Peter Reid: £500 from the chairman was key to my success at Sunderland

In Depth

Peter Reid took Sunderland from the bottom of Division One to seventh in the Premier League – and getting £500 from the chairman for a night out was the key to it all.

Sunderland’s most successful manager since Bob Stokoe in the seventies, Reid twice led Sunderland to the First Division title during his seven and a half years in charge, and only just failed to lead them into Europe, too.

There were any number of highlights along the way, in particular during the three seasons between 1998 and 2001 when the Wearsiders won the First Division with a record points total and then twice finished seventh in the Premier League, but Reid believes the most pivotal moments of his reign were back in 1995 during his first few months in charge.

Initially, he had been appointed caretaker manager at Roker Park, charged with the task of staving off relegation to the third tier.

Such a scenario had appeared extremely possible when Mick Buxton was sacked in late March, but Reid steered the Wearsiders to three wins and three draws from their final seven games to beat the drop.

And it is the building blocks he put in place during that seven-game spell that Reid says were crucial to everything Sunderland achieved in the subsequent years.

“People can pick out wins we had at big clubs in the Premier League or the promotion-winning season, but I would argue the key game in my entire time at the club came early on, against Swindon in one of the final games of the 1994-95 season.

“Steve McMahon was in charge of Swindon at the time and it was a crunch match. Both teams were in the relegation mix and it was a case of the winner of this game would probably stay up and the other would go down.

“Martin Smith got the winner for us in a 1-0 victory and I remember thinking in that game that the final whistle would never come. It was so tense, so draining, but the end result gave us a platform for what was to follow.”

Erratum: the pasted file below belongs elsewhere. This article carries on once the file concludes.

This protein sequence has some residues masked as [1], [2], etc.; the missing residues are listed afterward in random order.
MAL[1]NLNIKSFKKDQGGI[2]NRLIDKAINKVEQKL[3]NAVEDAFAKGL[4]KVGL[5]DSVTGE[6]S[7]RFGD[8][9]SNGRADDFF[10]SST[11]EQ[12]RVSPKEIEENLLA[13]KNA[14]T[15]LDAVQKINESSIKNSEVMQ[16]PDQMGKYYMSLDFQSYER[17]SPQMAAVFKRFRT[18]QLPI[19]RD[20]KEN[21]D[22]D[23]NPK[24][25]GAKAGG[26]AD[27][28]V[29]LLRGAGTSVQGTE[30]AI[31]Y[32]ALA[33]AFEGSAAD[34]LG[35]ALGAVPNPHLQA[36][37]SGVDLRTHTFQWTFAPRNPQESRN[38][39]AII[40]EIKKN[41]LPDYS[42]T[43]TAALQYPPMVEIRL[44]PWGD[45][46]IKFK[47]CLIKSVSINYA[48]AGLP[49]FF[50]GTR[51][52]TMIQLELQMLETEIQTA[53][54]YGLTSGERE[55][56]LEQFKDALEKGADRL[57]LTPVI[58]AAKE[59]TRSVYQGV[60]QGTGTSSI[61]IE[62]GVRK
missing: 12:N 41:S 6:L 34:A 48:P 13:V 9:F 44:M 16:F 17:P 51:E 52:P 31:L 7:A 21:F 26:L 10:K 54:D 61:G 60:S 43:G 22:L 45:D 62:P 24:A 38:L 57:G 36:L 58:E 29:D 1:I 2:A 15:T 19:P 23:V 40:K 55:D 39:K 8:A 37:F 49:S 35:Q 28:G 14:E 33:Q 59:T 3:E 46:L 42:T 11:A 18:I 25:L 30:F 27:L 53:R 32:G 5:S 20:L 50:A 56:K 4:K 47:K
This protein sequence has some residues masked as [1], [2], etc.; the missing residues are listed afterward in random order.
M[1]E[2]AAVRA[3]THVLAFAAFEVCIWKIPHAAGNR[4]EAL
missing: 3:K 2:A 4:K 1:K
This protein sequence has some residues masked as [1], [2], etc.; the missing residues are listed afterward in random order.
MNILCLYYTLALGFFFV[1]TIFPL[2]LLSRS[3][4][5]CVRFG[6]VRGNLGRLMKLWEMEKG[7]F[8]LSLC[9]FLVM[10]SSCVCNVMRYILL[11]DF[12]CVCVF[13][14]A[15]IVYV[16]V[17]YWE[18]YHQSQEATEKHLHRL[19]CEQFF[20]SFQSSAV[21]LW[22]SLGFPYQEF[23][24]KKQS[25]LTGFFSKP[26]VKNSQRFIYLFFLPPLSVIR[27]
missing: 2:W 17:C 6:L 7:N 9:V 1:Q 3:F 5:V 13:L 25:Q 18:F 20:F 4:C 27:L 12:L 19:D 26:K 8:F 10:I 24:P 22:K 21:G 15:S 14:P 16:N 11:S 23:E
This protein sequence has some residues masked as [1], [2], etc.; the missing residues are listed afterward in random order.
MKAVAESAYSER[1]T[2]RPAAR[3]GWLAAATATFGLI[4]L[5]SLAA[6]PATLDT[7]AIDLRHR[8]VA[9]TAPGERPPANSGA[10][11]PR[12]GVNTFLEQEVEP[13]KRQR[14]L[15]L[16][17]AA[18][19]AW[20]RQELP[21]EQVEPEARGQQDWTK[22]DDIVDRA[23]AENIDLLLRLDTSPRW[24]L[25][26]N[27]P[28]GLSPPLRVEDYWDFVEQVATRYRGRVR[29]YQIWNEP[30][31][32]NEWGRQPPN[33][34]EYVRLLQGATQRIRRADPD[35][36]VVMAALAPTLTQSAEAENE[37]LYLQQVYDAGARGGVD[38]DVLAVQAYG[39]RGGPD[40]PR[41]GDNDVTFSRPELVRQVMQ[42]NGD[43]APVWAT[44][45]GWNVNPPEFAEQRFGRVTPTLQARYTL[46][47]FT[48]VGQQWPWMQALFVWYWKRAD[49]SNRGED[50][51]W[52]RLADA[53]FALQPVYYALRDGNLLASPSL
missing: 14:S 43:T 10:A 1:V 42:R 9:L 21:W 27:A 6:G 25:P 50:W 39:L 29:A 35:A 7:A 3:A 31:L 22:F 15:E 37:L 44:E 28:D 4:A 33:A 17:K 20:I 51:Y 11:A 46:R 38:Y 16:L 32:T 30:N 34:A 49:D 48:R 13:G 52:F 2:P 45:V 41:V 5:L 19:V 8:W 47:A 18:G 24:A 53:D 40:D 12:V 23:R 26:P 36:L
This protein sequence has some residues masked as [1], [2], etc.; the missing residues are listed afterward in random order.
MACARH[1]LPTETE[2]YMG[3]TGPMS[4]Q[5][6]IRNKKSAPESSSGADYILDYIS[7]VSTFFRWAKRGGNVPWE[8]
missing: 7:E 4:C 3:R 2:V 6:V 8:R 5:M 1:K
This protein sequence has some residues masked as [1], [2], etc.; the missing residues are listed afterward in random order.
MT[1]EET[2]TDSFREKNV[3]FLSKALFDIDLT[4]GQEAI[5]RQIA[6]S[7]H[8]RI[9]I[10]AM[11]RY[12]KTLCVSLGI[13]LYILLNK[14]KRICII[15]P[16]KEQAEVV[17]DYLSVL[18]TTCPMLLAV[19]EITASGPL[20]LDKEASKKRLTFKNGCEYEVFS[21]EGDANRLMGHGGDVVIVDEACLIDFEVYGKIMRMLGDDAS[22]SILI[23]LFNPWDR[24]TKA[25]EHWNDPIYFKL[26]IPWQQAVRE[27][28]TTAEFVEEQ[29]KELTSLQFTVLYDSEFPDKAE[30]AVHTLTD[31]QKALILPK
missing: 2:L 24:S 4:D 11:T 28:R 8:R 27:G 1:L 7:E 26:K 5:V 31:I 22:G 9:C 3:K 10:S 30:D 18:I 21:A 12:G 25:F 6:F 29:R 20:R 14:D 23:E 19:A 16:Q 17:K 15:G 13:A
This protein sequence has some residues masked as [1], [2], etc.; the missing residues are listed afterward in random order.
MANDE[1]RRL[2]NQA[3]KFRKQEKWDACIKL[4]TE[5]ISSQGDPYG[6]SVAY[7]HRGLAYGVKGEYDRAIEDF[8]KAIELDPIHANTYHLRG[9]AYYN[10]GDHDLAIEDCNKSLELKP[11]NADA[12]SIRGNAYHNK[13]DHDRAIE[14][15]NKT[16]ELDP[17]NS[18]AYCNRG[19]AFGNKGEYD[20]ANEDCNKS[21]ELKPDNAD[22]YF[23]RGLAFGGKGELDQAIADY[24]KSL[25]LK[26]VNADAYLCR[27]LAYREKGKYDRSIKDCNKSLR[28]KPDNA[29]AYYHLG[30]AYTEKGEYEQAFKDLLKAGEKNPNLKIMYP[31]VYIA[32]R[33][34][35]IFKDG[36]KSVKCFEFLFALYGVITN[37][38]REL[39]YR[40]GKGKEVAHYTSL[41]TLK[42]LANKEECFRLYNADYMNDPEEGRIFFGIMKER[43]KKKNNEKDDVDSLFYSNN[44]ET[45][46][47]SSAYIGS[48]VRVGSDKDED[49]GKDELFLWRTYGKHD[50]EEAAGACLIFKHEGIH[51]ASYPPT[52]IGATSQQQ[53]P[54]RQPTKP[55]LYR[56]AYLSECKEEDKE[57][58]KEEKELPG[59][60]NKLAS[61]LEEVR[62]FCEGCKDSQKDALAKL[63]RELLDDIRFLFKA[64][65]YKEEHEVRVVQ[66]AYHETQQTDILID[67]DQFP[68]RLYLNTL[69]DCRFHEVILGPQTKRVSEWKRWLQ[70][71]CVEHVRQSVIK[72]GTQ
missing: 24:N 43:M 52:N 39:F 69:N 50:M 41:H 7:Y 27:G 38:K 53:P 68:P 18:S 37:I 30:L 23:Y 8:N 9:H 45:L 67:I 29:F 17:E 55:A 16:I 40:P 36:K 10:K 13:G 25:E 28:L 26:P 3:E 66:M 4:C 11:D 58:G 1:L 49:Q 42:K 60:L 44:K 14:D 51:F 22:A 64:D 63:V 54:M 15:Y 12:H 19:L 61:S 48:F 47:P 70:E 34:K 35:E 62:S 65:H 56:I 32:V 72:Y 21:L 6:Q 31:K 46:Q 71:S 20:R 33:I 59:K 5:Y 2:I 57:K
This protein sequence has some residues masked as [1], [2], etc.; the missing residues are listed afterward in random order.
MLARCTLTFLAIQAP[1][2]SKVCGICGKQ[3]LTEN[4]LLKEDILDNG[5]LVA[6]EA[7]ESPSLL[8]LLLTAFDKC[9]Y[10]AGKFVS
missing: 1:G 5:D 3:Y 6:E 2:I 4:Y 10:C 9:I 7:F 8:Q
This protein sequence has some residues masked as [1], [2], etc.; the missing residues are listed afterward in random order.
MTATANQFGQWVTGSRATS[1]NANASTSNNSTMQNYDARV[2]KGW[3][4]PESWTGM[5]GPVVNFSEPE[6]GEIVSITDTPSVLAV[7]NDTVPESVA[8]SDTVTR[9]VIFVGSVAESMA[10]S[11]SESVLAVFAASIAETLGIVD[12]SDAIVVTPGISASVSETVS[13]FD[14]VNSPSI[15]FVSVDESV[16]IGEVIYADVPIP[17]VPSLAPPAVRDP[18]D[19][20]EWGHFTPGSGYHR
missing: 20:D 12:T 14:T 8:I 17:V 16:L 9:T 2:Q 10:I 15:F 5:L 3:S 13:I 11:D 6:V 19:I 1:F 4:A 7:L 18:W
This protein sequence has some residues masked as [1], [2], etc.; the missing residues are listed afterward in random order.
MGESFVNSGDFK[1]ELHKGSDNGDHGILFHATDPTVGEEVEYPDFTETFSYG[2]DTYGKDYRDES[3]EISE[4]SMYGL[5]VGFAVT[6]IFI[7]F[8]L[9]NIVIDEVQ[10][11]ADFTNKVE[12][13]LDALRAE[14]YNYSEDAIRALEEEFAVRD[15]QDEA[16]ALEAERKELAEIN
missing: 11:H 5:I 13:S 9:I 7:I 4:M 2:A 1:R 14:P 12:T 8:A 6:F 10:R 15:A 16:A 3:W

Key to the turnaround

Sunderland had lost six of their last seven games under Buxton before he was sacked, but rather than any great tactical innovation, Reid puts the turnaround in form at least partly down to a team night out with the chairman’s money.

“The team was in a really bad position when I arrived,” he says. “They were fourth from bottom of what is now the Championship and in serious danger of going down.

“One of my first tasks when I arrived was to build up a spirit among the players, and one of the first things I did was take everyone out for a big meal with £500 of the chairman Bob Murray’s money in my back pocket.

“I wanted to get off to a good start and make a positive impression on the dressing room as they were not in a great place confidence wise.

“We must have had a good night as I ended up spending £950, but that kind of night helped to bring people together after what had been a difficult season.”

Key signing

With survival ensured, Reid was handed the manager’s job on a permanent basis and duly led the club to the First Division title in his first full season in charge.

They were relegated straight back down and lost in that play-off final against Charlton the following season after just missing out on automatic promotion, but it’s a signing Reid made in that summer following promotion that he picks out as being crucial to what the club would go on to achieve.